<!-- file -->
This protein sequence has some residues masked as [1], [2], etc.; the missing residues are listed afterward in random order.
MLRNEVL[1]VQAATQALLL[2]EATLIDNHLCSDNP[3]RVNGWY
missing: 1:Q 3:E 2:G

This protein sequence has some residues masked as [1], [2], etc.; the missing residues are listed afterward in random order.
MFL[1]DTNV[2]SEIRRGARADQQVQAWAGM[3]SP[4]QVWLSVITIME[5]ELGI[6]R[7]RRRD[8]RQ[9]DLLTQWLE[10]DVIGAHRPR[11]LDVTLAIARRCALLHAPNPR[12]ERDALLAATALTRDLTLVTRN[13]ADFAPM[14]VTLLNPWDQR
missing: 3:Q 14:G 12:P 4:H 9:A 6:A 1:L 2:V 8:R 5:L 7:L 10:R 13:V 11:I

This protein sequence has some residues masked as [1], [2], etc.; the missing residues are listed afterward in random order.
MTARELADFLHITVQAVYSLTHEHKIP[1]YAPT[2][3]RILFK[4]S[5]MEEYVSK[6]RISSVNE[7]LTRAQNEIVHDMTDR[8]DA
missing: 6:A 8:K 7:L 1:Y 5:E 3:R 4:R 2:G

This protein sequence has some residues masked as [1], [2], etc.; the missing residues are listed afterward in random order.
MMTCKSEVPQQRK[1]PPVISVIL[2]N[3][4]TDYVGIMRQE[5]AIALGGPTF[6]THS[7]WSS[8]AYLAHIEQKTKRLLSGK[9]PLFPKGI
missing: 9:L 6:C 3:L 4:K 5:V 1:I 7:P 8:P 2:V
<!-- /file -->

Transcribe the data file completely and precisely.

This protein sequence has some residues masked as [1], [2], etc.; the missing residues are listed afterward in random order.
MLRNEVL[1]VQAATQALLL[2]EATLIDNHLCSDNP[3]RVNGWY
missing: 1:Q 3:E 2:G

This protein sequence has some residues masked as [1], [2], etc.; the missing residues are listed afterward in random order.
MFL[1]DTNV[2]SEIRRGARADQQVQAWAGM[3]SP[4]QVWLSVITIME[5]ELGI[6]R[7]RRRD[8]RQ[9]DLLTQWLE[10]DVIGAHRPR[11]LDVTLAIARRCALLHAPNPR[12]ERDALLAATALTRDLTLVTRN[13]ADFAPM[14]VTLLNPWDQR
missing: 3:Q 14:G 12:P 4:H 9:A 6:A 1:L 2:V 8:R 5:L 7:L 10:R 13:V 11:I

This protein sequence has some residues masked as [1], [2], etc.; the missing residues are listed afterward in random order.
MTARELADFLHITVQAVYSLTHEHKIP[1]YAPT[2][3]RILFK[4]S[5]MEEYVSK[6]RISSVNE[7]LTRAQNEIVHDMTDR[8]DA
missing: 6:A 8:K 7:L 1:Y 5:E 3:R 4:R 2:G

This protein sequence has some residues masked as [1], [2], etc.; the missing residues are listed afterward in random order.
MMTCKSEVPQQRK[1]PPVISVIL[2]N[3][4]TDYVGIMRQE[5]AIALGGPTF[6]THS[7]WSS[8]AYLAHIEQKTKRLLSGK[9]PLFPKGI
missing: 9:L 6:C 3:L 4:K 5:V 1:I 7:P 8:P 2:V